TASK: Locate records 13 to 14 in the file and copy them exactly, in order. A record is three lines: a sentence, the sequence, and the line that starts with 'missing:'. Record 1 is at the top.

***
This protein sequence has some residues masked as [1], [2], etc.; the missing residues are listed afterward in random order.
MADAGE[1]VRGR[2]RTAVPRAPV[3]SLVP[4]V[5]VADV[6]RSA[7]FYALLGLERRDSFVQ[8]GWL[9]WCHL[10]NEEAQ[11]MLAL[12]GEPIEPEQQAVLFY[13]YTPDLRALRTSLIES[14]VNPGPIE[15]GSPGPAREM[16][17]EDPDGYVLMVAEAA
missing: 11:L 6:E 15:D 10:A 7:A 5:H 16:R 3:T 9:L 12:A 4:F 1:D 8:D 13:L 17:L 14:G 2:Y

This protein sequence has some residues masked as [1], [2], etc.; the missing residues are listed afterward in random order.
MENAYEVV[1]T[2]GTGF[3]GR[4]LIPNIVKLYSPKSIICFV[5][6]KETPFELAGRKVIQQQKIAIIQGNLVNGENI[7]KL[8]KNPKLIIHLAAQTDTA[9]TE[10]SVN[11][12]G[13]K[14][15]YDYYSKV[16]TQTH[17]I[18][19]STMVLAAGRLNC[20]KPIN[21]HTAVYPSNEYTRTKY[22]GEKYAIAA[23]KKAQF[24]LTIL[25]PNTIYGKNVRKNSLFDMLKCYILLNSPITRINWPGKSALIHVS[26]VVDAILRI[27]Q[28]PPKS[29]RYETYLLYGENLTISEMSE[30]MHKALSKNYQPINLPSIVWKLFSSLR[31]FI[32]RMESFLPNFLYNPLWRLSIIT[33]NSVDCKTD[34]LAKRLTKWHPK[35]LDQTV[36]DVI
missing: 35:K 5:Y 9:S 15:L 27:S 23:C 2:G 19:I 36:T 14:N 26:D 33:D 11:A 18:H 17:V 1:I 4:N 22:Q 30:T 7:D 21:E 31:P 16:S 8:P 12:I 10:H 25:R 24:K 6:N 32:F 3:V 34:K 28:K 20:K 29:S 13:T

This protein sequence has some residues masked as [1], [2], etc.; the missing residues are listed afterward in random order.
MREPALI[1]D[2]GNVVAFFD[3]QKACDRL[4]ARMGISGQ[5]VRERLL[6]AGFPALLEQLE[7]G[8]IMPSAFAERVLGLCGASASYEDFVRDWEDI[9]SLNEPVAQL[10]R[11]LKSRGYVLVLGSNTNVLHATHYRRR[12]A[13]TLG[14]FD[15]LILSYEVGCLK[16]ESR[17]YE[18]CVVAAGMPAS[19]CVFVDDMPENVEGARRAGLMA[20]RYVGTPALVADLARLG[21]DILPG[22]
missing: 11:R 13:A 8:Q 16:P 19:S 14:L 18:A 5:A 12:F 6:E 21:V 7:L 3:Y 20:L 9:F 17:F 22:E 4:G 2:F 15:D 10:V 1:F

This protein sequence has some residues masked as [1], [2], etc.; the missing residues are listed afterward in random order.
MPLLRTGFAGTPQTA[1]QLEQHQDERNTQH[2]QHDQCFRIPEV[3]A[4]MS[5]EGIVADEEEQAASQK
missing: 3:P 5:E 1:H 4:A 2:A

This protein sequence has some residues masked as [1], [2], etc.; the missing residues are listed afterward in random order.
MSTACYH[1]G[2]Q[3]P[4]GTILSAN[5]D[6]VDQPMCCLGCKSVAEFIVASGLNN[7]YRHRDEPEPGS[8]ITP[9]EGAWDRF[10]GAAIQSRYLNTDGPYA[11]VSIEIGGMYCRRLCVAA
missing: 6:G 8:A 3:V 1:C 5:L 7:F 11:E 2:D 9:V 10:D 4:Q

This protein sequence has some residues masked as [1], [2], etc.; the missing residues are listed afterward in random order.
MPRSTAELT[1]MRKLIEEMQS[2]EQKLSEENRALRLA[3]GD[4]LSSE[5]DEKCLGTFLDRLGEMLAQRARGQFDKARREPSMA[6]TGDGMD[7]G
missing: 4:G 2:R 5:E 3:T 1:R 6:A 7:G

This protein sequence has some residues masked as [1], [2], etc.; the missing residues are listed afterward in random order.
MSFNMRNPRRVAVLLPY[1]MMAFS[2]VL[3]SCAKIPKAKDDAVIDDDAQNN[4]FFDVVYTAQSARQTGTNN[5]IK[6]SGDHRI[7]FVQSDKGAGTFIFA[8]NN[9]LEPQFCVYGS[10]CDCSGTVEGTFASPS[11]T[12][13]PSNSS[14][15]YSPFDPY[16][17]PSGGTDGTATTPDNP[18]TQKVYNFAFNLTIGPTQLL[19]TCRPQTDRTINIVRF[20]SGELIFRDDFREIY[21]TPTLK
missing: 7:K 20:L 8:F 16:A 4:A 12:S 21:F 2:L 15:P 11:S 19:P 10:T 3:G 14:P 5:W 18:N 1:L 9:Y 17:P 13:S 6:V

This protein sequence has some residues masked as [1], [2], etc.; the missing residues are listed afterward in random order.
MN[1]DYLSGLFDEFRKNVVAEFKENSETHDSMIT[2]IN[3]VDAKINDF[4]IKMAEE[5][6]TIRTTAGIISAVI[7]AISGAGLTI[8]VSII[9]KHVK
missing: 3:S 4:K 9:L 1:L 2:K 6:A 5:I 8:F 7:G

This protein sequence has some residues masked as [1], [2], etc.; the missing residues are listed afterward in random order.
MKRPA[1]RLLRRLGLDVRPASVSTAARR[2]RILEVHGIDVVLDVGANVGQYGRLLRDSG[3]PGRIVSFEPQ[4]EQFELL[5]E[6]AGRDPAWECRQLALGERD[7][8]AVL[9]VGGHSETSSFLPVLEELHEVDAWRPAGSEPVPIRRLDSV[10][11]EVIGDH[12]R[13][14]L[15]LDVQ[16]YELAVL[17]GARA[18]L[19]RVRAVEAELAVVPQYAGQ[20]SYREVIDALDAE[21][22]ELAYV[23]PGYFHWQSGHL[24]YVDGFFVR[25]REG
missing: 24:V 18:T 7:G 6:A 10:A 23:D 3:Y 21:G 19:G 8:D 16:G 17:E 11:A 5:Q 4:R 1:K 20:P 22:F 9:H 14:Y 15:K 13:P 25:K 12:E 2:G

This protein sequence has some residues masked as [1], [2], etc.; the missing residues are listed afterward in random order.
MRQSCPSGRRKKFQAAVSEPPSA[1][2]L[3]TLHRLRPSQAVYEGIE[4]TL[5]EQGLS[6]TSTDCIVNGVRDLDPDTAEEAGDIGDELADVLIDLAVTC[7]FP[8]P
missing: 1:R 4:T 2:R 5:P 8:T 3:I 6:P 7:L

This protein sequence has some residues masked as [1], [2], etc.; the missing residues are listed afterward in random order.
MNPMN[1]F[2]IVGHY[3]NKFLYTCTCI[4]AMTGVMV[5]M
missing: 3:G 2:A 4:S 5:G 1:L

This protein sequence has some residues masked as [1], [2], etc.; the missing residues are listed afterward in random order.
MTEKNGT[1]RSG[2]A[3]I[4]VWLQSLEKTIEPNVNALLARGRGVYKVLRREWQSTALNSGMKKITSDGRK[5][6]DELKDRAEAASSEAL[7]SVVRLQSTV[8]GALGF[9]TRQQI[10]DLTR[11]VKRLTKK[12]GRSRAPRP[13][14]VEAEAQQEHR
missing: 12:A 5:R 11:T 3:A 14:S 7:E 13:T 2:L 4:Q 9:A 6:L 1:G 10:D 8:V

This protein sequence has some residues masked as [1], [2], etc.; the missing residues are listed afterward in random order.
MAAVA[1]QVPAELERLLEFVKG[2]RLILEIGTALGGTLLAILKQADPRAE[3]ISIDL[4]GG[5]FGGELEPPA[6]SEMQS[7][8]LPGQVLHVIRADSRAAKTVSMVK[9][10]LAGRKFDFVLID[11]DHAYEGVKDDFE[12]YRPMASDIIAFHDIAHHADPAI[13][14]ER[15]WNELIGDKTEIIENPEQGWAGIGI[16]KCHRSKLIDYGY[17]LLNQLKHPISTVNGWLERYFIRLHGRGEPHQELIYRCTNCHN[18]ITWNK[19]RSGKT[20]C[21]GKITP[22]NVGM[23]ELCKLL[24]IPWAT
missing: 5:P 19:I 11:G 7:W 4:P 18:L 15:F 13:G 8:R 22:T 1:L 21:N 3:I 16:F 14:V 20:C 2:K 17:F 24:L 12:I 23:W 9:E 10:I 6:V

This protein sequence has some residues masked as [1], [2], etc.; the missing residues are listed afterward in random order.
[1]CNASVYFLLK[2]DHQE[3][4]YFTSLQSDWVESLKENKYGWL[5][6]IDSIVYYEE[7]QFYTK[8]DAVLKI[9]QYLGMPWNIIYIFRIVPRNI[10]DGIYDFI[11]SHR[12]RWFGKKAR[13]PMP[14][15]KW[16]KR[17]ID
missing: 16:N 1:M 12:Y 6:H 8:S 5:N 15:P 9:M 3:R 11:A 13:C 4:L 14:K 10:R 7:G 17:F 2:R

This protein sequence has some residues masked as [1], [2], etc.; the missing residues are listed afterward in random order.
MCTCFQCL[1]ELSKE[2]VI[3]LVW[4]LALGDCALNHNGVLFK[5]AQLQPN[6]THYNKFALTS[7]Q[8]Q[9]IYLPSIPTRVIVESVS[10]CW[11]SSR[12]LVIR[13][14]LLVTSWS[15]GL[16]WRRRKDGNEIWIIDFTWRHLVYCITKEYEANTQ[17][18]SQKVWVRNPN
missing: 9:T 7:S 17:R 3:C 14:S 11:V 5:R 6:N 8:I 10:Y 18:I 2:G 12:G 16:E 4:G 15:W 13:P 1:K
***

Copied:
This protein sequence has some residues masked as [1], [2], etc.; the missing residues are listed afterward in random order.
MAAVA[1]QVPAELERLLEFVKG[2]RLILEIGTALGGTLLAILKQADPRAE[3]ISIDL[4]GG[5]FGGELEPPA[6]SEMQS[7][8]LPGQVLHVIRADSRAAKTVSMVK[9][10]LAGRKFDFVLID[11]DHAYEGVKDDFE[12]YRPMASDIIAFHDIAHHADPAI[13][14]ER[15]WNELIGDKTEIIENPEQGWAGIGI[16]KCHRSKLIDYGY[17]LLNQLKHPISTVNGWLERYFIRLHGRGEPHQELIYRCTNCHN[18]ITWNK[19]RSGKT[20]C[21]GKITP[22]NVGM[23]ELCKLL[24]IPWAT
missing: 5:P 19:I 11:G 7:W 4:P 18:L 15:F 13:G 8:R 22:T 1:L 21:N 3:I 16:F 14:V 20:C 2:K 17:F 24:L 12:I 23:W 9:E 10:I 6:V

This protein sequence has some residues masked as [1], [2], etc.; the missing residues are listed afterward in random order.
[1]CNASVYFLLK[2]DHQE[3][4]YFTSLQSDWVESLKENKYGWL[5][6]IDSIVYYEE[7]QFYTK[8]DAVLKI[9]QYLGMPWNIIYIFRIVPRNI[10]DGIYDFI[11]SHR[12]RWFGKKAR[13]PMP[14][15]KW[16]KR[17]ID
missing: 16:N 1:M 12:Y 6:H 8:S 5:N 15:P 9:M 3:R 11:A 13:C 4:L 14:K 10:R 7:G 17:F 2:R